ANH PHILLIPS: It's both. One thing that Jerry mentioned was the fact that they don't have the courage to succeed. They're unable to figure out how to take that success and expand it into the rest of the organization. How do we take this thing that we've incubated, that's very different, that's cut off from the rest of the organization, and bring into the rest of the organization knowing that there might be a lot of resistance? And the other component is this fear of taking risk, and this fear of failure that a lot of companies still haven't been able to get past. If they're sharing their failures, how is that going to look? How is that going to look for the people involved? How is that going to look for them as an organization?
TANYA OTT: So, there are internal and external considerations, because they could worry that it's perhaps demoralizing to employees to see the failures laid out there. What's the biggest difference you see between working in a digital organization and a more traditional organization?
JERRY KANE: We actually asked respondents that question. One that came out on top with the pace of business. They said the speed at which decisions need to be made, the rate of change, is really the key. About 23 percent of our respondents said that. The next shift was culture and mindset—the need for creativity, for learning, for risk taking, for collaboration. And that was about 19 percent of our respondents. And then the third was a flexible, distributed workplace—collaboration, decision-making, and transparency were key there. Some other ones that followed were the need for continuous improvement in productivity, improved access and use to more advanced tools, and then the connectivity part—the remote working or always on. Although those lists might not come to much of a surprise to many people, it's interesting to think that this is what people on the ground are saying about what's different about a digital working in a digital environment.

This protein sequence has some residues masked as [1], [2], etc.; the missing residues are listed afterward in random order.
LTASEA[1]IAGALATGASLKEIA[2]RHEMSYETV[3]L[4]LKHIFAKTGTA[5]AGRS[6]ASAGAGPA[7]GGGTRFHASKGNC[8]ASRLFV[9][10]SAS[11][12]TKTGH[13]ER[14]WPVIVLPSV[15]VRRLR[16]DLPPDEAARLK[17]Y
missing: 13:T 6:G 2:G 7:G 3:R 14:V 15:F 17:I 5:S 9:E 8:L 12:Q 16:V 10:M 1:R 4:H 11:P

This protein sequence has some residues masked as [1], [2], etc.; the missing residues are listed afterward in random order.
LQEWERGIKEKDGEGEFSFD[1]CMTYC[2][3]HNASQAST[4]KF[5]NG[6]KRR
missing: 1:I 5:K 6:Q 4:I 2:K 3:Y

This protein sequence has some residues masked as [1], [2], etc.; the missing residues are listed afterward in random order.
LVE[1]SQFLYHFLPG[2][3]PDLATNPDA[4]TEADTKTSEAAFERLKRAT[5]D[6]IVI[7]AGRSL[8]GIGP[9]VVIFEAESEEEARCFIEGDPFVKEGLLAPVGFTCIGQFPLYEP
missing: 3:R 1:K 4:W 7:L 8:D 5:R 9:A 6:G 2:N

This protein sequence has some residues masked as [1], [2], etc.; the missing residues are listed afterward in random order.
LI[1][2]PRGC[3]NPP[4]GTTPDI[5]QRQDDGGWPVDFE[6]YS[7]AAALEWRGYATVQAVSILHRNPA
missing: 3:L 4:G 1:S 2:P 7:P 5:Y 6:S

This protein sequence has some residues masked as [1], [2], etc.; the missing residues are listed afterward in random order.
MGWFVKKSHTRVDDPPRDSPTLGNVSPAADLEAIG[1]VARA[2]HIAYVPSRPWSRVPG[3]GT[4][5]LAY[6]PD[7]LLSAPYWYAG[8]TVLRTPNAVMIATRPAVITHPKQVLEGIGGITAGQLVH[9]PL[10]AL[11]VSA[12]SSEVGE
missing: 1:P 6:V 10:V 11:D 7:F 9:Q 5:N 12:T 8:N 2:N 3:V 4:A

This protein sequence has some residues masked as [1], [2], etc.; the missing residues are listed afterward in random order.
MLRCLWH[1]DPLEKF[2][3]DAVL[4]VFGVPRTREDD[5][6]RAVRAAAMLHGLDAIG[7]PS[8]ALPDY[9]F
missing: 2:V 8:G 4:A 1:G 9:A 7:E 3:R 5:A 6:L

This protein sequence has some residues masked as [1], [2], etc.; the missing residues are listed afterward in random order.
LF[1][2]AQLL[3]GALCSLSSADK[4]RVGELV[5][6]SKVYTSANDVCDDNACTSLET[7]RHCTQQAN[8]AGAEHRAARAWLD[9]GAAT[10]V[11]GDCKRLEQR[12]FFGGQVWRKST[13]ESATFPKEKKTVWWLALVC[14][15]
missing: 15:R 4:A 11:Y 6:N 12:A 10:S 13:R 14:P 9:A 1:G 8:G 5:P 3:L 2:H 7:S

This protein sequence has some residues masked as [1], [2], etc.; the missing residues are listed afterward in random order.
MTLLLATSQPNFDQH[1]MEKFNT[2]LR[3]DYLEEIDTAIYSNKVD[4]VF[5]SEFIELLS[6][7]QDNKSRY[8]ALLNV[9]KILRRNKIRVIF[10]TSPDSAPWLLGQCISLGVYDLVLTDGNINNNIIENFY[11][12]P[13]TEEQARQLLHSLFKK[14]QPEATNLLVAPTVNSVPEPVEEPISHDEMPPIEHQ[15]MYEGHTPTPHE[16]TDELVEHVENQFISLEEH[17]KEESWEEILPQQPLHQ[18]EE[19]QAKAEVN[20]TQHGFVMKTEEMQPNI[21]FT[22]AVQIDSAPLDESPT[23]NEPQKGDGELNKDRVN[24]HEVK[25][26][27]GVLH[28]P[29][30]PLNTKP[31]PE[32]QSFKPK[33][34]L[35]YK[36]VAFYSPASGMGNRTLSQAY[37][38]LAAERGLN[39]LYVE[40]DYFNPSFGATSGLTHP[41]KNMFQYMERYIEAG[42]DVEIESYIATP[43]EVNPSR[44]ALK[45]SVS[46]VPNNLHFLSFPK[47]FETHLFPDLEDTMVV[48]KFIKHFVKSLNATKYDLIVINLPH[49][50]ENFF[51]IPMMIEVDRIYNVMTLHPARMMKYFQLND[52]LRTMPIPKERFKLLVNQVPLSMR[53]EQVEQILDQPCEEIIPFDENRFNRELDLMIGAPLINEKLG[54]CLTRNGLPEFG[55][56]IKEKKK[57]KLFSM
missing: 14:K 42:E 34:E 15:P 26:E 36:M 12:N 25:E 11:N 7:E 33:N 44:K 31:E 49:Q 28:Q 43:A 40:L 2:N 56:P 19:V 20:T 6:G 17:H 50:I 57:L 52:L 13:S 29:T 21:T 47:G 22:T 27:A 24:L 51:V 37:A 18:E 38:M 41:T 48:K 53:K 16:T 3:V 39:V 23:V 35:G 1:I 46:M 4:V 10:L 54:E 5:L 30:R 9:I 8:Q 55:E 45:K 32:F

TANYA OTT: Jerry Kane is a professor of information systems at Boston College and guest editor for Digital Business at MIT Sloan Management Review. Anh Phillips leads Deloitte's research around digital transformation as part of the Center for Integrated Research.
Their new study is Coming of age digitally: Learning, leadership, and legacy. You can find the full report and a whole lot more at deloitte.com/insights.
Jerry and Anh also have a book coming out in early 2019. It’s called The Technology Fallacy: How People Are the Real Key to Digital Transformation.
JERRY KANE: The theme of the book is really what’s driven our research over the past four years. Many people talking about digital transformation focus on the technology side of things, but often the much more difficult side are the organizational changes that need to take place to get your company up to speed in a digital world.
We focus on the strategy side—the talent development, the leadership, as well as the cultural changes that need to happen, as well as the practical steps that companies can take to put that into action and start taking the next step toward digital maturity.
I’m Tanya Ott. Have a great day.
This podcast is provided by Deloitte and is intended to provide general information only. This podcast is not intended to constitute advice or services of any kind. For additional information about Deloitte, go to Deloitte.com/about.